UK & World News
Syria 'Action Group' Calls For Unity Govt
World powers meeting to discuss the conflict in Syria have agreed a unity government should be formed including members of the current regime as well as the opposition.
The so-called "action group" on Syria was meeting in Geneva, Switzerland amid ongoing bloody violence between the Syrian security forces and rebels aiming to end President Bashar al Assad's rule.
US Secretary of State Hillary Clinton said the plan agreed by the foreign ministers of the five permanent members of the UN Security Council - Britain, the US, China, Russia and France - as well as Iraq, Kuwait and Qatar paved the way for a post-Assad government.
"Assad will still have to go," she told reporters.
"What we have done here is to strip away the fiction that he and those with blood on their hands can stay in power."
But the compromise does allow the president and his supporters to be part of the desired transition of power.
UN special envoy Kofi Annan said: "It's for the Syrian people to determine the future of the country. All groups and segments of society must be enabled to participate in an inclusive national dialogue process, whose key outcomes must be implemented.
"The hard work starts now. We must work together to implement what has been agreed.
He said all parties must now put forward interlocutors to help him work towards a settlement.
He added: "I will doubt that the Syrians who have fought so hard to have independence ... will select people with blood on their hands to lead them."
The agreement came after Russia, which has repeatedly refused to support criticism of the Syrian government and has continued to supply it with military equipment, said it would not back calls for Assad to step down.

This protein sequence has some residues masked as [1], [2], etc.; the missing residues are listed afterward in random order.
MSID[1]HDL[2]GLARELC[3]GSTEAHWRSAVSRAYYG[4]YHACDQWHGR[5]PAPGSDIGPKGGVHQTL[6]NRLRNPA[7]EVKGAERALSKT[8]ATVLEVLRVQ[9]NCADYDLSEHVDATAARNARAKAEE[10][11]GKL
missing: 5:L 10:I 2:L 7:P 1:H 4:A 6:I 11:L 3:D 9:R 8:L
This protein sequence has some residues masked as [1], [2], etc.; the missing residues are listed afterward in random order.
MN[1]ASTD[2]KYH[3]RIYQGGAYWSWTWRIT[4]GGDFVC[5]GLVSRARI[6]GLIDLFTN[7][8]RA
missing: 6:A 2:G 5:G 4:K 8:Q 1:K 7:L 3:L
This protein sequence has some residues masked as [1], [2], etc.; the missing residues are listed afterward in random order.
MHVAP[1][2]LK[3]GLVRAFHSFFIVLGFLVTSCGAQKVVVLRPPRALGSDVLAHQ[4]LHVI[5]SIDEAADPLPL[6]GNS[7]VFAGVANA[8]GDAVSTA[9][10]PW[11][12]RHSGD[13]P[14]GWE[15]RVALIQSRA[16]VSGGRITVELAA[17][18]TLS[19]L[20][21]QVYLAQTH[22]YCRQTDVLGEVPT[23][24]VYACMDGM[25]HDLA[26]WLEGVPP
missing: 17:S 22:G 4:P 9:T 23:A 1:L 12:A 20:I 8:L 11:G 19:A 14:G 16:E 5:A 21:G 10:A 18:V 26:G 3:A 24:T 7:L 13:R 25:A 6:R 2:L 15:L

Russian foreign minister Sergei Lavrov said he was "delighted" with the latest plan.
He said there were no preconditions to the transition process and the agreement did not attempt to impose a process on Syria.
British Foreign Secretary William Hague welcomed the Russian and Chinese support for the communique.
"These have been difficult talks, but have resulted in a step forward that is worth having," he said. "It is the first time that the P5 and other key players have spelled out in detail what transition should look like, including a transitional unity government involving the opposition and based on the principle of mutual consent."
Earlier, Mr Hague had stressed the importance of Mr Assad being removed from power saying he could not "credibly lead the process of transition in Syria".
It seems unlikely that either President Assad or the disparate opposition groups will go along with plan.
Tamara Cofman Wittes, former US deputy assistant Secretary of State for Near Eastern affairs, told Sky News: "It is not clear there is anyone in Damascus who is willing to take them up on this offer.
"Without that I think we are looking at a continuing slide into a worsening conflict."